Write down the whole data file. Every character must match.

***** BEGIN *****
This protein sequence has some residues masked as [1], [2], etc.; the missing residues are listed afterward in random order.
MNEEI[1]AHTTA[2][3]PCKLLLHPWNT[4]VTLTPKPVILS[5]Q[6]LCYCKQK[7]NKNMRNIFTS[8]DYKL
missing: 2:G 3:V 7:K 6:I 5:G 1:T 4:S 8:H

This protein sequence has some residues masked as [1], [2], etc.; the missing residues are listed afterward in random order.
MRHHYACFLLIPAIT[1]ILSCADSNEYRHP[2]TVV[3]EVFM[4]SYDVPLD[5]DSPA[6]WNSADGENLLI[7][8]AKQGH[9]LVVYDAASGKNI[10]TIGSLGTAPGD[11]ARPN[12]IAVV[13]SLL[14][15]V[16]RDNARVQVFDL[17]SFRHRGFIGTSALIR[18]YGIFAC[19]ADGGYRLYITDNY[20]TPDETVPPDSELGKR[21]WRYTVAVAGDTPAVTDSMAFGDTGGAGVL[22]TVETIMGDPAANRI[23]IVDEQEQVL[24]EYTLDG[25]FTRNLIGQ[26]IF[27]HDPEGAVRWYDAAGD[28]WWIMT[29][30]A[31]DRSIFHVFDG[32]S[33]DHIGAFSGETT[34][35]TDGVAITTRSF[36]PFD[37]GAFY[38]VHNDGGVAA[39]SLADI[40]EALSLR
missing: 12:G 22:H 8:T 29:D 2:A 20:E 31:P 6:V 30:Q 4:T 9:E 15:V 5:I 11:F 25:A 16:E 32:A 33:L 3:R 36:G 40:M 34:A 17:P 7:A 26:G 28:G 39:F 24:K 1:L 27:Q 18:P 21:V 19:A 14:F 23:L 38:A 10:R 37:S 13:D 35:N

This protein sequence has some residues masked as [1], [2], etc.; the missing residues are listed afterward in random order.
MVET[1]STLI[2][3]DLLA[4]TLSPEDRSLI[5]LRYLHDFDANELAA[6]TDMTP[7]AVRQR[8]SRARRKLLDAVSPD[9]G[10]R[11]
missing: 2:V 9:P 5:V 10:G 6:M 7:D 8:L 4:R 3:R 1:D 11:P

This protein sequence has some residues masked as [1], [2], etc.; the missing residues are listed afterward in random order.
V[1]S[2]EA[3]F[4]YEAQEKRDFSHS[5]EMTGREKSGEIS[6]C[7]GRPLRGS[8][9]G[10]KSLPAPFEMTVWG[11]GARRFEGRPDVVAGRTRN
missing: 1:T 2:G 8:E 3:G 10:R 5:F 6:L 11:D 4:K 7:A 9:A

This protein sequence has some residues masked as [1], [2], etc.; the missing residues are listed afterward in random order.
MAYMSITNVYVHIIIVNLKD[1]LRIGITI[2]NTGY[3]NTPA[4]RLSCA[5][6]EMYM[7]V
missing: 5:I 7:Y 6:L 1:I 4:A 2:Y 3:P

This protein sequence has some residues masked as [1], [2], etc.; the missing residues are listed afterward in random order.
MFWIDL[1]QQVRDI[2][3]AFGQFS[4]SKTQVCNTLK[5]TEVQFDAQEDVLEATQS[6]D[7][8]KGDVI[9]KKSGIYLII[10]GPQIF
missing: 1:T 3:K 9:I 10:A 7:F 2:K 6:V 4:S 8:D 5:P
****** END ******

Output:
This protein sequence has some residues masked as [1], [2], etc.; the missing residues are listed afterward in random order.
MNEEI[1]AHTTA[2][3]PCKLLLHPWNT[4]VTLTPKPVILS[5]Q[6]LCYCKQK[7]NKNMRNIFTS[8]DYKL
missing: 2:G 3:V 7:K 6:I 5:G 1:T 4:S 8:H

This protein sequence has some residues masked as [1], [2], etc.; the missing residues are listed afterward in random order.
MRHHYACFLLIPAIT[1]ILSCADSNEYRHP[2]TVV[3]EVFM[4]SYDVPLD[5]DSPA[6]WNSADGENLLI[7][8]AKQGH[9]LVVYDAASGKNI[10]TIGSLGTAPGD[11]ARPN[12]IAVV[13]SLL[14][15]V[16]RDNARVQVFDL[17]SFRHRGFIGTSALIR[18]YGIFAC[19]ADGGYRLYITDNY[20]TPDETVPPDSELGKR[21]WRYTVAVAGDTPAVTDSMAFGDTGGAGVL[22]TVETIMGDPAANRI[23]IVDEQEQVL[24]EYTLDG[25]FTRNLIGQ[26]IF[27]HDPEGAVRWYDAAGD[28]WWIMT[29][30]A[31]DRSIFHVFDG[32]S[33]DHIGAFSGETT[34][35]TDGVAITTRSF[36]PFD[37]GAFY[38]VHNDGGVAA[39]SLADI[40]EALSLR
missing: 12:G 22:H 8:T 29:D 2:A 20:E 31:P 6:V 30:Q 4:T 9:E 15:V 5:I 11:F 25:A 16:E 32:A 33:L 3:R 36:G 40:M 34:A 17:P 7:A 26:G 28:G 39:F 24:K 1:L 27:Q 18:P 21:V 19:A 14:F 23:L 38:A 10:R 37:S 13:D 35:N

This protein sequence has some residues masked as [1], [2], etc.; the missing residues are listed afterward in random order.
MVET[1]STLI[2][3]DLLA[4]TLSPEDRSLI[5]LRYLHDFDANELAA[6]TDMTP[7]AVRQR[8]SRARRKLLDAVSPD[9]G[10]R[11]
missing: 2:V 9:P 5:V 10:G 6:M 7:D 8:L 4:R 3:R 1:D 11:P

This protein sequence has some residues masked as [1], [2], etc.; the missing residues are listed afterward in random order.
V[1]S[2]EA[3]F[4]YEAQEKRDFSHS[5]EMTGREKSGEIS[6]C[7]GRPLRGS[8][9]G[10]KSLPAPFEMTVWG[11]GARRFEGRPDVVAGRTRN
missing: 1:T 2:G 8:E 3:G 10:R 5:F 6:L 11:D 4:K 7:A 9:A

This protein sequence has some residues masked as [1], [2], etc.; the missing residues are listed afterward in random order.
MAYMSITNVYVHIIIVNLKD[1]LRIGITI[2]NTGY[3]NTPA[4]RLSCA[5][6]EMYM[7]V
missing: 5:I 7:Y 6:L 1:I 4:A 2:Y 3:P

This protein sequence has some residues masked as [1], [2], etc.; the missing residues are listed afterward in random order.
MFWIDL[1]QQVRDI[2][3]AFGQFS[4]SKTQVCNTLK[5]TEVQFDAQEDVLEATQS[6]D[7][8]KGDVI[9]KKSGIYLII[10]GPQIF
missing: 1:T 3:K 9:I 10:A 7:F 2:K 6:V 4:S 8:D 5:P